Anyway (sorry, I got caught up) Gregory is played in all of his malicious glory, by Charles Boyer, whose birthday it is today.

So happy birthday, Charles!

Tonight I’m reading…

Late Victorian Gothic Tales, ed. Roger Luckhurst; published by Oxford World’s Classics in 2005

It is quite wonderful. The introduction identifies the beginning of the Gothic era (late 18th to early 19th century–Mysteries of Udolpho, and Otranto, and Frankenstein) and then links that to a resurgence in the genre at the end of the nineteenth century. Works such as The Strange Case of Dr. Jekyll and Mr. Hyde (1886), The Picture of Dorian Grey (1891), The Island of Dr. Moreau (1896), and Dracula (1897) are examples of the fin de siecle expressions of the Gothic mode.

“The hybrid, bastard form of the Gothic records the undamming of dark forces that rush into and insidiously undermine the order of everyday life. This prospect is a terror but also, of course, a delightful promise. The genre appears to inflict exorbitant punishments on those who step outside the norm, but at the same time it is in the business of lasciviously imagining these transgressions. It invokes the law by breaking it; it insists on sexual continence by dreaming up all manner of ingenious perversity. It is difficult sometimes to decide of a Gothic text is conservative or subversive for it is often both, simutaneously.” (Luckhurst xi)

 Roger Luckhurst’s introduction suggests that the changing world of the late Victorian found expression in the supernatural excesses of the Gothic tale. What sort of changes, you ask? Gender stuff was all kinds of complicated, what with Oscar’s trial and the New Woman and all. The empire was bigger than ever, and so more fragile and more troubling than ever. Science and religion and spiritualism competed for primary place in the public mind. All of this makes for some uneasy times and for some uneasy tales.  

I’m loving the intersection of the Victorian era and modernity. Tropp’s Images of Fear (which I reviewed here) suggests that the framework with which we view the modern age is informed–created by, even–the horror stories of the Victorian era. This collection seems to allow for further interrogation of that thesis –instead of looking at all the stories, we’re just looking at a few, from a very specific time (the 1890’s), and looking at how they dealt with the very modern terrors of the late Victorian era.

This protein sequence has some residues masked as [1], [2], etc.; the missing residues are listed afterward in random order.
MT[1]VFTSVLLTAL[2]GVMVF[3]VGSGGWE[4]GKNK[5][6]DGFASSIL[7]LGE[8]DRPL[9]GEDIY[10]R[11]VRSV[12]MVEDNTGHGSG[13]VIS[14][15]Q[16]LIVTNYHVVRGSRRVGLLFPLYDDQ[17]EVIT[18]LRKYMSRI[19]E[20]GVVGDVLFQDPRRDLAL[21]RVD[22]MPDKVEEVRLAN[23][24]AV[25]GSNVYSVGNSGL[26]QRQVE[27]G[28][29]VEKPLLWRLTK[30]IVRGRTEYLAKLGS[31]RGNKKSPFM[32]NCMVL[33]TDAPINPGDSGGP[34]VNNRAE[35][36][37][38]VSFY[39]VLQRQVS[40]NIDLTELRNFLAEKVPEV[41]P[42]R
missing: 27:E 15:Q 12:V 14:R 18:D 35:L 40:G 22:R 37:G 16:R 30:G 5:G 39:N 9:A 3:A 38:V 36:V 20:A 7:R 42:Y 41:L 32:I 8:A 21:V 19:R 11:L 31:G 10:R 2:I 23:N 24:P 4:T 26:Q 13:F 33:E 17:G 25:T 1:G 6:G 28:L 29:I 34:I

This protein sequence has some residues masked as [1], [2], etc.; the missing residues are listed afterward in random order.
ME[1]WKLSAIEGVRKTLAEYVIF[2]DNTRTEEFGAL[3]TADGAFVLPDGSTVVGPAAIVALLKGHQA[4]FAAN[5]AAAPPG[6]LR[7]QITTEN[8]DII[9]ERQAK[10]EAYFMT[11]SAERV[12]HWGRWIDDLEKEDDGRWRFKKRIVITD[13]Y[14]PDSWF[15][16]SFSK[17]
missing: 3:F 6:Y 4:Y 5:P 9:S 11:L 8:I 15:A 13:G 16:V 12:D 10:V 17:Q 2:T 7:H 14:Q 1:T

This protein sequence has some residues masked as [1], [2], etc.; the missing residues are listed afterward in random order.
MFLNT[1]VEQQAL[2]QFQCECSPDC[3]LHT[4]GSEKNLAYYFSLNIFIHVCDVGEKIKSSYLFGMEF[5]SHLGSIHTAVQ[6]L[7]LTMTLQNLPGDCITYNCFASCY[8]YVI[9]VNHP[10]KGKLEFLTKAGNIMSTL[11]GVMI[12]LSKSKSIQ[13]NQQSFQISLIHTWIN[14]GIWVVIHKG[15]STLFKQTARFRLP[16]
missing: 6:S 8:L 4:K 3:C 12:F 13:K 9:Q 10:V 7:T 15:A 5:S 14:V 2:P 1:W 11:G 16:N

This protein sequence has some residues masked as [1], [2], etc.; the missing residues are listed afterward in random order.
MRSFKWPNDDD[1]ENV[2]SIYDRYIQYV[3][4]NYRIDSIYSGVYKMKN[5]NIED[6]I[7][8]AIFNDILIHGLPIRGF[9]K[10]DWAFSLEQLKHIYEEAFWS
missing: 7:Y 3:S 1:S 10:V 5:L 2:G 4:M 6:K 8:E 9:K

Here’s what’s in the anthology:

Vernon Lee’s Dionea
Oscar Wilde’s Lord Arthur Savile’s Crime
Henry James’s Sir Edmund Orme
Rudyard Kipling’s The Mark of the Beast
B. M. Croker’s The Dak Bungalow at Dakor
Arthur Conan Doyle’s Lot No. 249
Arthur Conan Doyle’s The Case of Lady Sannox
Grant Allen’s Pallinghurst Barrow
Jean Lorrain’s Magic Lantern
Jean Lorrain’s The Spectral Hand
Arthur Machen’s  The Great God Pan
M. P. Shiel’s Vaila

The book also includes some 40 pages of introductory notes, including an extensive bibliography and chronology of the era, as well as some 20 pages of explanatory notes. So lots of extra goodies. 

Highly recommended–whether you’re busily researching or just needing something spooky to curl up with on this late October evening. 

The Castle of Otranto: Gothic Readings, book 1

I planned to read just a few pages of this book last night, but ended up leaving only the final chapter for today.

The Castle of Otranto is seriously readable. It isn’t that long (200 some pages), it’s available online from several vendors (free for Kindle!), and has thrills and chills galore. (I sound like a movie poster.) 

The story is set sometime between 1095 and 1243 (the beginning of the first Crusade to the end of the last Crusade). In the first edition (published in 1764), Walpole claimed to be merely the translator, saying he had found the manuscript in the library of an ancient Catholic family in the north of England; he claimed the manuscript had been printed in Naples in 1529, handed down from an earlier story. In subsequent editions, Walpole admitted that the romantic story of his finding and translating the manuscript was not precisely true: he wrote the whole thing. 

The story opens on the wedding day of Conrad, only son of Manfred, duke of Otranto, to Isabella, daughter and heir of the Marquis de Vicenza. Conrad is a puny thing, only fifteen years old; Isabella is–as the women in the book predominately are–patiently awaiting her duty. Lo and behold, instead of the intended nuptials, a gigantic helmet crashes down (source unknown–there are no monstrous statues around) crushing poor Conrad. Shed a tear, dear reader, shed a tear. (Not really. You’ll get dehydrated by the end. And chances are Conrad would have been horrid–I think he would have been like Linton or Colin had he survived.)